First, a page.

Morning Briefing

Morning Briefing

Morning Briefing Wall Street expected to open higher, retail sales anticipated
The Dow Jones ended Wednesday up 236.36 points and market futures are pointing to a positive start to Thursday’s session. Retail data is anticipated to show a healthy growth in consumer spending in stores. Asian markets ended their trading day higher with Shanghai and Tokyo managing triple-digit gains. Chinese data on retail sales an industrial production were in line with expectations. South Korea’s central bank cut its interest rates by 25 basis points. In Europe markets are just the right side of flat as Greece remains in focus. S&P has cut Greece’s credit rating amid fears that it will eventually default within 12 months. In the UK the government’s decision to sell off more of its Royal Mail holding and its stake in bailed-out bank RBS will be digested by investors, while bank of England governor Mark Carney has vowed to jail rogue bankers.

US stock futures are trending higher. Oil is trending lower (Brent $65.33, WTI $60.91 at 6.10am ET) Gold is trending lower.
 
Today’s data
Jobless claims at 8.30am ET
Retail sales at 8.30am ET
Import and export prices at 8.30am ET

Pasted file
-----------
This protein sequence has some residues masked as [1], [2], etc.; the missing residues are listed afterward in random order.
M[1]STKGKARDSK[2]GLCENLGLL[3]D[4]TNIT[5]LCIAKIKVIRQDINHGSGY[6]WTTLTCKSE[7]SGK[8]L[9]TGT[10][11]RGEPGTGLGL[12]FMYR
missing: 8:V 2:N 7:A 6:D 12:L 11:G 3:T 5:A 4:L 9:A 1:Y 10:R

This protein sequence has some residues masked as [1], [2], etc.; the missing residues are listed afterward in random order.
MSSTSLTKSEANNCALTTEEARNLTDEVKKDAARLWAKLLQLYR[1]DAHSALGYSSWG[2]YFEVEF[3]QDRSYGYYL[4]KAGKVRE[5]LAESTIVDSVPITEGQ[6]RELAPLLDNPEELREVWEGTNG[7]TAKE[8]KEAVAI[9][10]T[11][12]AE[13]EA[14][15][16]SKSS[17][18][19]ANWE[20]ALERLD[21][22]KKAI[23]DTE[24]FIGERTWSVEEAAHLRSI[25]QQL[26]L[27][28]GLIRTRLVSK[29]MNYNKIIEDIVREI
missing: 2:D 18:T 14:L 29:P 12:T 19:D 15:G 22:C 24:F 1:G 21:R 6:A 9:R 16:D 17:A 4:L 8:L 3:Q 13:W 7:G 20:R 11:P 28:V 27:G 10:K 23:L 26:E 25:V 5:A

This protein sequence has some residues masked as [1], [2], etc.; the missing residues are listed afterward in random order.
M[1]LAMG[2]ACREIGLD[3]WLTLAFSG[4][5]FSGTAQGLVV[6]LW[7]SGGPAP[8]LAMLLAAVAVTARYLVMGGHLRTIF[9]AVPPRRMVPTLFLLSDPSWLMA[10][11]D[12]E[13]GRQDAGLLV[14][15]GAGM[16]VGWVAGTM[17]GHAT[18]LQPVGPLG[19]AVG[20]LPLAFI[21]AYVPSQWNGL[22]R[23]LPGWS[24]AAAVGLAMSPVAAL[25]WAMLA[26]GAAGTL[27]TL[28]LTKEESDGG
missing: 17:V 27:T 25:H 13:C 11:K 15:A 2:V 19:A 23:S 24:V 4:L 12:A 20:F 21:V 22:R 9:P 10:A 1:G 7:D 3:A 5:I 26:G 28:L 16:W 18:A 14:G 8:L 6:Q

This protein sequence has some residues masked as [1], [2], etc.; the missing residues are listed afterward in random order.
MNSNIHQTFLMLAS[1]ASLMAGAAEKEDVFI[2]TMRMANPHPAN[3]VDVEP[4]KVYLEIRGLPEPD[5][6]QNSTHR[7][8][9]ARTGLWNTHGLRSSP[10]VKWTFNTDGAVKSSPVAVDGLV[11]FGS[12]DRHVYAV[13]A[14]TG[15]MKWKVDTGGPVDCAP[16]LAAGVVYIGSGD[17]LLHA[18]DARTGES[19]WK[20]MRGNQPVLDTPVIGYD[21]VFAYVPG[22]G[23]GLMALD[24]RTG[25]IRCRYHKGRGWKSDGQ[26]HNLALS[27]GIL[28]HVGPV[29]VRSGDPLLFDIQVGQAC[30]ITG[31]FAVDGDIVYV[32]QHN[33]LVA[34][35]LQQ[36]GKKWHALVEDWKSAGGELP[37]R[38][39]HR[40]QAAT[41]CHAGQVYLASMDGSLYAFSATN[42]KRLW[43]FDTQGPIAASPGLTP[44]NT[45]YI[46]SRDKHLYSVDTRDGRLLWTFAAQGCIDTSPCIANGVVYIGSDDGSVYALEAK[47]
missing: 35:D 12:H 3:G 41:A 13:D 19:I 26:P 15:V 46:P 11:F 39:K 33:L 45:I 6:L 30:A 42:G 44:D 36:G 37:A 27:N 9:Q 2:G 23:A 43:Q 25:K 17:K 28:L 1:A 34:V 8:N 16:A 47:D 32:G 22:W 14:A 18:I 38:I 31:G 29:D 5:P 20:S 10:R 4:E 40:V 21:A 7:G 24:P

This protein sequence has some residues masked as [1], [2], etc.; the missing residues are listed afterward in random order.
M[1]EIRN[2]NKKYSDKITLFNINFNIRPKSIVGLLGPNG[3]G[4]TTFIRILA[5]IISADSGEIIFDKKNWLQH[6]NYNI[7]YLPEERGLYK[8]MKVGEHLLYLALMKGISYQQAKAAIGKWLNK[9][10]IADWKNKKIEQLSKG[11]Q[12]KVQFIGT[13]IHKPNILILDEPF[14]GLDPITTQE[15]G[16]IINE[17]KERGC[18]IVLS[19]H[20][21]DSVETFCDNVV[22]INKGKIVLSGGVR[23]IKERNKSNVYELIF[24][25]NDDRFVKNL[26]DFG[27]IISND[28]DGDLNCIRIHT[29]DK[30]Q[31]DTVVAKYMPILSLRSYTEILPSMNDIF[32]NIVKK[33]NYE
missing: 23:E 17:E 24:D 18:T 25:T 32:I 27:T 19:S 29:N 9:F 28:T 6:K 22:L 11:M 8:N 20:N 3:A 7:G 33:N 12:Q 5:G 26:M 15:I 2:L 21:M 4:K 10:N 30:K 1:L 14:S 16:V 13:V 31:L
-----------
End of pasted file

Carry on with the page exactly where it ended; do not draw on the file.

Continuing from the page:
Bloomberg consumer comfort at 9.45am ET
Business inventories at 10am ET
Fed balance sheet 430pm ET
Money supply at 4.30pm ET
Cherokee, Innsuites and Pure Bioscience are among the companies reporting earnings today.
 
PayPal, Ebay questioned by New York’s Attorney General
New user agreements from PayPal and its parent Ebay have caught the attention of New York’s attorney general. The New York Times says that some of the conditions in the firms’ new user agreements have raised concern over potential consumer protection law breaches. The issue is with a clause stating that the firms can contact users about their accounts or with promotions and offers. This is contrary to state and federal laws regarding the right of consumers to opt out of such communications. It appears that the only way to opt out in these cases are by not using the services at all.
 
Americans pessimistic about climbing the ladder
A report released this week shows that 79 per cent of Americans believe it is easier to drop down an economic class than to climb to a higher one. The MacArthur Foundation study revealed that the majority feel that the US is still in the midst of the housing crisis and that half of the respondents had been forced to make cutbacks to afford rent or mortgage payments in recent years.
 
Spotify says it doesn’t need to be number 1, secures new funding
The CEO of Spotify has responded to this week’s announcement by Apple that it is launching new online streaming and radio services. Daniel Ek told a Swedish newspaper that his company is currently number one and aims to stay there. However he says in a competitive marketplace he would be happy to be in the top three. Spotify has completed a round of funding which has added $526 million to its reserves and values the company at $8.2 billion.